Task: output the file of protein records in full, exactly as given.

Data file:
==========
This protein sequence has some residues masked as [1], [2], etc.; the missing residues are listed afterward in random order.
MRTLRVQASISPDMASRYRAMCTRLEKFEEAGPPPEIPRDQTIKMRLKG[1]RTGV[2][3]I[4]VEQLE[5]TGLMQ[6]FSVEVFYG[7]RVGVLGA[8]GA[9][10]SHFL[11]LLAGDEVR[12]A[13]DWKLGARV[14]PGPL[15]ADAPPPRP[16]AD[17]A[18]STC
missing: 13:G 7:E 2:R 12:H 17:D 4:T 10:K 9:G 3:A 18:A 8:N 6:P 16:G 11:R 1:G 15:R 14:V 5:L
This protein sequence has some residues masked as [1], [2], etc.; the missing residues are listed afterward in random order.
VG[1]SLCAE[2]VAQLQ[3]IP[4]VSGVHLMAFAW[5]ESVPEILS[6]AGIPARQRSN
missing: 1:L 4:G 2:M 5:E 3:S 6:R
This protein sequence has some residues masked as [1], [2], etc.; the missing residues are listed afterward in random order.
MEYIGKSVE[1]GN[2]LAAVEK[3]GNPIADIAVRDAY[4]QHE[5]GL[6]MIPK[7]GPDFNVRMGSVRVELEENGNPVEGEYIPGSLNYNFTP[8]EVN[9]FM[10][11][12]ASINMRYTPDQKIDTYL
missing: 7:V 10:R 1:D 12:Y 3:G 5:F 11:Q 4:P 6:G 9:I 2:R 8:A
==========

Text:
This protein sequence has some residues masked as [1], [2], etc.; the missing residues are listed afterward in random order.
MRTLRVQASISPDMASRYRAMCTRLEKFEEAGPPPEIPRDQTIKMRLKG[1]RTGV[2][3]I[4]VEQLE[5]TGLMQ[6]FSVEVFYG[7]RVGVLGA[8]GA[9][10]SHFL[11]LLAGDEVR[12]A[13]DWKLGARV[14]PGPL[15]ADAPPPRP[16]AD[17]A[18]STC
missing: 13:G 7:E 2:R 12:H 17:D 4:T 10:K 9:G 3:A 18:A 8:N 6:P 16:G 11:R 1:G 15:R 14:V 5:L
This protein sequence has some residues masked as [1], [2], etc.; the missing residues are listed afterward in random order.
VG[1]SLCAE[2]VAQLQ[3]IP[4]VSGVHLMAFAW[5]ESVPEILS[6]AGIPARQRSN
missing: 1:L 4:G 2:M 5:E 3:S 6:R
This protein sequence has some residues masked as [1], [2], etc.; the missing residues are listed afterward in random order.
MEYIGKSVE[1]GN[2]LAAVEK[3]GNPIADIAVRDAY[4]QHE[5]GL[6]MIPK[7]GPDFNVRMGSVRVELEENGNPVEGEYIPGSLNYNFTP[8]EVN[9]FM[10][11][12]ASINMRYTPDQKIDTYL
missing: 7:V 10:R 1:D 12:Y 3:G 5:F 11:Q 4:P 6:G 9:I 2:R 8:A